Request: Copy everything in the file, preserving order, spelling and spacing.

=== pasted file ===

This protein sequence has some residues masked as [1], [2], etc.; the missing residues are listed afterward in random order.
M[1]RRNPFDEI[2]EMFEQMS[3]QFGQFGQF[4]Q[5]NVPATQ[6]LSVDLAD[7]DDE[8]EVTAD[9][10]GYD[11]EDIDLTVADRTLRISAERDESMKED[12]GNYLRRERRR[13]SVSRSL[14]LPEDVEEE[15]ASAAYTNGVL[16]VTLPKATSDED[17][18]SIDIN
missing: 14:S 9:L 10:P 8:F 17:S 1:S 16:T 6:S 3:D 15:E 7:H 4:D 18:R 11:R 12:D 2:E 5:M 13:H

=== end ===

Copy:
This protein sequence has some residues masked as [1], [2], etc.; the missing residues are listed afterward in random order.
M[1]RRNPFDEI[2]EMFEQMS[3]QFGQFGQF[4]Q[5]NVPATQ[6]LSVDLAD[7]DDE[8]EVTAD[9][10]GYD[11]EDIDLTVADRTLRISAERDESMKED[12]GNYLRRERRR[13]SVSRSL[14]LPEDVEEE[15]ASAAYTNGVL[16]VTLPKATSDED[17][18]SIDIN
missing: 14:S 9:L 10:P 8:F 17:S 1:S 16:T 6:S 3:D 15:E 7:H 4:D 18:R 11:R 12:D 2:E 5:M 13:H